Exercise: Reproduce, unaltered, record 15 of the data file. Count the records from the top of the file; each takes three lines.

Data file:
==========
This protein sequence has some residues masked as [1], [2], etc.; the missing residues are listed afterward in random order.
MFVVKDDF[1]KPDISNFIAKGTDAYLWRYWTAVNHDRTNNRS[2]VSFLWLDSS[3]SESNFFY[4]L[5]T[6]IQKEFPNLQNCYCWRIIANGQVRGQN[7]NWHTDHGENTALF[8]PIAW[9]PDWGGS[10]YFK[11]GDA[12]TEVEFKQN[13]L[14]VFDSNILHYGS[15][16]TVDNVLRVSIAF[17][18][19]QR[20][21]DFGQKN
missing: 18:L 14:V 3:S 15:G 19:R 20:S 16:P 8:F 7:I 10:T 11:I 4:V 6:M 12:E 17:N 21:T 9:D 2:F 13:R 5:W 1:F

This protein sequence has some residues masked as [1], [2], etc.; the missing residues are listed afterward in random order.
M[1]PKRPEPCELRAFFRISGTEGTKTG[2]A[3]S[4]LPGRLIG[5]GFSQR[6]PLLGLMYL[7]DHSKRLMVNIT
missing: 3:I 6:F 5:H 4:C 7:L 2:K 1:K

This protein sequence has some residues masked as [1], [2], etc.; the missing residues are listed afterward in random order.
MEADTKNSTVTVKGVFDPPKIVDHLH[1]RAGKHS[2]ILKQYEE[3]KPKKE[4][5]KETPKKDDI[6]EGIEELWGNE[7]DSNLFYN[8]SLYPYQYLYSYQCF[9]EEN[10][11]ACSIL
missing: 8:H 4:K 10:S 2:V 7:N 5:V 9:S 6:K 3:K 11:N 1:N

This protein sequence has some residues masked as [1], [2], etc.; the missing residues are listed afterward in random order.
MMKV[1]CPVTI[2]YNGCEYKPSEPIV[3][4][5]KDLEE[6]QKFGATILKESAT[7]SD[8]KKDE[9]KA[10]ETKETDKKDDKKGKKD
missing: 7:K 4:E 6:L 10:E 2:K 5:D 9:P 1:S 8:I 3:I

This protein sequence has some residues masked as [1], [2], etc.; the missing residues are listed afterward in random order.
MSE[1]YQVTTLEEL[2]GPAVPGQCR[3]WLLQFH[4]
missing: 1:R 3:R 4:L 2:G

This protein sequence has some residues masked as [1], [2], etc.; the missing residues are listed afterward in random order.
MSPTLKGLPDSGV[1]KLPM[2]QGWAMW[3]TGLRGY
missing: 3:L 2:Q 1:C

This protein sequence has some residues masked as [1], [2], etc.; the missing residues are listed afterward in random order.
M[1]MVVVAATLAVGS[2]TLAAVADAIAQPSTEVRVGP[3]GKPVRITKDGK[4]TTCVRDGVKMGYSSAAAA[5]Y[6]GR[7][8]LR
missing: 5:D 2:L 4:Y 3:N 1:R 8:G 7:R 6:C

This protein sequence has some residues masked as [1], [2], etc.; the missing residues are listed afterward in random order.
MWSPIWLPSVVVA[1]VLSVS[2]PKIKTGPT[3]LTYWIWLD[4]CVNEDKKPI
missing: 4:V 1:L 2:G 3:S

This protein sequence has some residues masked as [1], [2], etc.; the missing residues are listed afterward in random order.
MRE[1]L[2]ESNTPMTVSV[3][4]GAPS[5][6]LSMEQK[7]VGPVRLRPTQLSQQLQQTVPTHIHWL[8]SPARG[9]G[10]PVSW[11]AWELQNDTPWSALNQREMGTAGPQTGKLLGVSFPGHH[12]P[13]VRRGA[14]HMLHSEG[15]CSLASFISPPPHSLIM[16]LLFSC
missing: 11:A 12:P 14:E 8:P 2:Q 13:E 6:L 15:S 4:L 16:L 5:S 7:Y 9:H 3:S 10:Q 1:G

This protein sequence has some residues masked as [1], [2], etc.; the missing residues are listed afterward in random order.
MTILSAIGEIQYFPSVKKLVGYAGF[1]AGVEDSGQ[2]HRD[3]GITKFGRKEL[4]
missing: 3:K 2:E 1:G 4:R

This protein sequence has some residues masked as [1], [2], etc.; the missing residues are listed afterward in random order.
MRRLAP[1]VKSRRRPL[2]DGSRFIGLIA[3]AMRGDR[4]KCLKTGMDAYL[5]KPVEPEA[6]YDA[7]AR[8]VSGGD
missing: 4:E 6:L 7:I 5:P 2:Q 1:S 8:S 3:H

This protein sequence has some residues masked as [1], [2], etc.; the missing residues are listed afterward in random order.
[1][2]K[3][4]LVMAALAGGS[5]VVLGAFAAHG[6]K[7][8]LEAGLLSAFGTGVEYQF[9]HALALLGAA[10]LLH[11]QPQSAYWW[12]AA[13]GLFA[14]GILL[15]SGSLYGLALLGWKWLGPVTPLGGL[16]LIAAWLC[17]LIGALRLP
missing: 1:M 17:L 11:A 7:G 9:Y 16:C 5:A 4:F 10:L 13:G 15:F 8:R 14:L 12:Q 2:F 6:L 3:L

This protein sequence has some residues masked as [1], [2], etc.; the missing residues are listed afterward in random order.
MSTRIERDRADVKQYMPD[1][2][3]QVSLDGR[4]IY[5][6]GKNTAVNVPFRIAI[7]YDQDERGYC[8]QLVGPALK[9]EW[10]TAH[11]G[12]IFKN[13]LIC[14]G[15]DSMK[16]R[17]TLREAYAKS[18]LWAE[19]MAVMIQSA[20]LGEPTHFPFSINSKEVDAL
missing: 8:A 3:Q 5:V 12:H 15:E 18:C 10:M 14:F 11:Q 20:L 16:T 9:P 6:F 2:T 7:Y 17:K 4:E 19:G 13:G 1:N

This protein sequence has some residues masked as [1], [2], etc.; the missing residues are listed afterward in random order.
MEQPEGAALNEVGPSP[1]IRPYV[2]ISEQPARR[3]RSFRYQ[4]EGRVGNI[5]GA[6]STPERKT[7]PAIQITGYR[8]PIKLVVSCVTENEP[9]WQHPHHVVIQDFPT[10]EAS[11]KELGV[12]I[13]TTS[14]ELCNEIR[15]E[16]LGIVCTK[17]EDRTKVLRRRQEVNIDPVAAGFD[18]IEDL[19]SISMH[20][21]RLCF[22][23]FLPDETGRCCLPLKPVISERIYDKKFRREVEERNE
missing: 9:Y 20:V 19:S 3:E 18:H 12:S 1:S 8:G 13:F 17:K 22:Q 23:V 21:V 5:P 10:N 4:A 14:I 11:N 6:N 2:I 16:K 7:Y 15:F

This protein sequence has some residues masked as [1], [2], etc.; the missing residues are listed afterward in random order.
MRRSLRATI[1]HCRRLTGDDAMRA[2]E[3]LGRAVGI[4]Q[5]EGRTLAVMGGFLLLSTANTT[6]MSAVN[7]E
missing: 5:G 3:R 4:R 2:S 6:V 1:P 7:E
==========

This protein sequence has some residues masked as [1], [2], etc.; the missing residues are listed afterward in random order.
MRRSLRATI[1]HCRRLTGDDAMRA[2]E[3]LGRAVGI[4]Q[5]EGRTLAVMGGFLLLSTANTT[6]MSAVN[7]E
missing: 5:G 3:R 4:R 2:S 6:V 1:P 7:E